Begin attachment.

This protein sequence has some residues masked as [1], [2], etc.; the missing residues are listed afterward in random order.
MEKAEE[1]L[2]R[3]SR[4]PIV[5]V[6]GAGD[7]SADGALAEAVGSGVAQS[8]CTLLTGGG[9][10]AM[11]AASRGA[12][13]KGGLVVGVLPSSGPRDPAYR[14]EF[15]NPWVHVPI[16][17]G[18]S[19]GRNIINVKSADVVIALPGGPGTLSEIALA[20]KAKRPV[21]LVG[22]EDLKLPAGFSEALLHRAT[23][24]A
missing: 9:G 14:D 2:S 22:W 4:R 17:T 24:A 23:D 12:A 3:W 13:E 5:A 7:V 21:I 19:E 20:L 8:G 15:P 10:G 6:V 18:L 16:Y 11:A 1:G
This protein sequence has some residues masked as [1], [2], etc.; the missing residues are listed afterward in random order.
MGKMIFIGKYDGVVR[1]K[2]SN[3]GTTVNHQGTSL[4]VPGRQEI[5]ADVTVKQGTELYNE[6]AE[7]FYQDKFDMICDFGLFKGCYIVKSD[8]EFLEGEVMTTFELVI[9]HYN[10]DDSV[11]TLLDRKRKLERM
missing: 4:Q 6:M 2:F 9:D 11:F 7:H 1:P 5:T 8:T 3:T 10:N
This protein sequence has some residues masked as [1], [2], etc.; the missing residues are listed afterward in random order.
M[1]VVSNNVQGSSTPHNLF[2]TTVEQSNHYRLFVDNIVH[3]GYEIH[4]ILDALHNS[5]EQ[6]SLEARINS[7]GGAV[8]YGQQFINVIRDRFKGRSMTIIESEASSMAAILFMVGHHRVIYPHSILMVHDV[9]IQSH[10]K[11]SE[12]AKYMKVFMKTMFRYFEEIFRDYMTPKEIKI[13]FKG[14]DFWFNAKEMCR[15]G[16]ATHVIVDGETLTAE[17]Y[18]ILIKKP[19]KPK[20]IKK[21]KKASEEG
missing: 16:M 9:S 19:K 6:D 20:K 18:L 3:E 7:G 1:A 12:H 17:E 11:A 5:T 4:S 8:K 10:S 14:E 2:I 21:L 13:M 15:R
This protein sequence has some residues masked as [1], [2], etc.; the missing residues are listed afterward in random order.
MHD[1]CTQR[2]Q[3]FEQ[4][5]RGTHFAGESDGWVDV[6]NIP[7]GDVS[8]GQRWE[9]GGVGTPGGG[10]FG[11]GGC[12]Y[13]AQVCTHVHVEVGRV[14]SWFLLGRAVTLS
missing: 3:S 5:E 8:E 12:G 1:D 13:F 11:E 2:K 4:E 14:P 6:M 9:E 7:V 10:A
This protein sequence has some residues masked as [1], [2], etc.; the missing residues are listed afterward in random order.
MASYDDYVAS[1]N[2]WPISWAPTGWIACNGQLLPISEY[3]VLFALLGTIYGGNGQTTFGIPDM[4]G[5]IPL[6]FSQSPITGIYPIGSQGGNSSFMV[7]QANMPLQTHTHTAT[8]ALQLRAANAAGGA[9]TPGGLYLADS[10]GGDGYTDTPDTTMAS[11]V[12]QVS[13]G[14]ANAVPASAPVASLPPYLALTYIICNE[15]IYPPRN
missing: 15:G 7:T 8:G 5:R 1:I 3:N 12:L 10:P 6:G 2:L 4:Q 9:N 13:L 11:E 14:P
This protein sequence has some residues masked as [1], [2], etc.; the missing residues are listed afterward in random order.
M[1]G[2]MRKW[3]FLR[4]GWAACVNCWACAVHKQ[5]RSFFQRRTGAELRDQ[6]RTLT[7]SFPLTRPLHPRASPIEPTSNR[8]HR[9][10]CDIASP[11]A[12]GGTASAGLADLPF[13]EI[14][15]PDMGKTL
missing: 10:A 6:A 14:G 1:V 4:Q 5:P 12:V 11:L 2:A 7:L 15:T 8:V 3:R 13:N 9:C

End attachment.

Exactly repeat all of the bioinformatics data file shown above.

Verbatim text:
This protein sequence has some residues masked as [1], [2], etc.; the missing residues are listed afterward in random order.
MEKAEE[1]L[2]R[3]SR[4]PIV[5]V[6]GAGD[7]SADGALAEAVGSGVAQS[8]CTLLTGGG[9][10]AM[11]AASRGA[12][13]KGGLVVGVLPSSGPRDPAYR[14]EF[15]NPWVHVPI[16][17]G[18]S[19]GRNIINVKSADVVIALPGGPGTLSEIALA[20]KAKRPV[21]LVG[22]EDLKLPAGFSEALLHRAT[23][24]A
missing: 9:G 14:D 2:S 22:W 4:R 17:T 24:A 23:D 12:A 3:W 13:E 5:A 7:V 21:I 19:E 20:L 8:G 15:P 10:G 6:V 18:L 16:Y 11:A 1:G
This protein sequence has some residues masked as [1], [2], etc.; the missing residues are listed afterward in random order.
MGKMIFIGKYDGVVR[1]K[2]SN[3]GTTVNHQGTSL[4]VPGRQEI[5]ADVTVKQGTELYNE[6]AE[7]FYQDKFDMICDFGLFKGCYIVKSD[8]EFLEGEVMTTFELVI[9]HYN[10]DDSV[11]TLLDRKRKLERM
missing: 4:Q 6:M 2:F 9:D 11:F 7:H 1:P 5:T 8:T 3:T 10:N
This protein sequence has some residues masked as [1], [2], etc.; the missing residues are listed afterward in random order.
M[1]VVSNNVQGSSTPHNLF[2]TTVEQSNHYRLFVDNIVH[3]GYEIH[4]ILDALHNS[5]EQ[6]SLEARINS[7]GGAV[8]YGQQFINVIRDRFKGRSMTIIESEASSMAAILFMVGHHRVIYPHSILMVHDV[9]IQSH[10]K[11]SE[12]AKYMKVFMKTMFRYFEEIFRDYMTPKEIKI[13]FKG[14]DFWFNAKEMCR[15]G[16]ATHVIVDGETLTAE[17]Y[18]ILIKKP[19]KPK[20]IKK[21]KKASEEG
missing: 16:M 9:S 19:K 6:D 20:K 18:L 3:E 7:G 1:A 12:H 17:E 11:A 5:T 4:S 8:K 10:S 14:E 2:I 21:L 13:M 15:R
This protein sequence has some residues masked as [1], [2], etc.; the missing residues are listed afterward in random order.
MHD[1]CTQR[2]Q[3]FEQ[4][5]RGTHFAGESDGWVDV[6]NIP[7]GDVS[8]GQRWE[9]GGVGTPGGG[10]FG[11]GGC[12]Y[13]AQVCTHVHVEVGRV[14]SWFLLGRAVTLS
missing: 3:S 5:E 8:E 12:G 1:D 13:F 11:E 2:K 4:E 14:P 6:M 9:E 7:V 10:A
This protein sequence has some residues masked as [1], [2], etc.; the missing residues are listed afterward in random order.
MASYDDYVAS[1]N[2]WPISWAPTGWIACNGQLLPISEY[3]VLFALLGTIYGGNGQTTFGIPDM[4]G[5]IPL[6]FSQSPITGIYPIGSQGGNSSFMV[7]QANMPLQTHTHTAT[8]ALQLRAANAAGGA[9]TPGGLYLADS[10]GGDGYTDTPDTTMAS[11]V[12]QVS[13]G[14]ANAVPASAPVASLPPYLALTYIICNE[15]IYPPRN
missing: 15:G 7:T 8:G 5:R 1:I 3:N 12:L 10:P 6:G 2:L 4:Q 9:N 13:L 11:E 14:P
This protein sequence has some residues masked as [1], [2], etc.; the missing residues are listed afterward in random order.
M[1]G[2]MRKW[3]FLR[4]GWAACVNCWACAVHKQ[5]RSFFQRRTGAELRDQ[6]RTLT[7]SFPLTRPLHPRASPIEPTSNR[8]HR[9][10]CDIASP[11]A[12]GGTASAGLADLPF[13]EI[14][15]PDMGKTL
missing: 10:A 6:A 14:G 1:V 4:Q 5:P 12:V 11:L 2:A 7:L 15:T 8:V 3:R 13:N 9:C